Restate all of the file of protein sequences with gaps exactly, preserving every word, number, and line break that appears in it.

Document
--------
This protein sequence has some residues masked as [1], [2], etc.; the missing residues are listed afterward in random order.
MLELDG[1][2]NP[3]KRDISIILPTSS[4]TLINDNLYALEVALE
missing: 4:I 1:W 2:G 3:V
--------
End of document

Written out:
This protein sequence has some residues masked as [1], [2], etc.; the missing residues are listed afterward in random order.
MLELDG[1][2]NP[3]KRDISIILPTSS[4]TLINDNLYALEVALE
missing: 4:I 1:W 2:G 3:V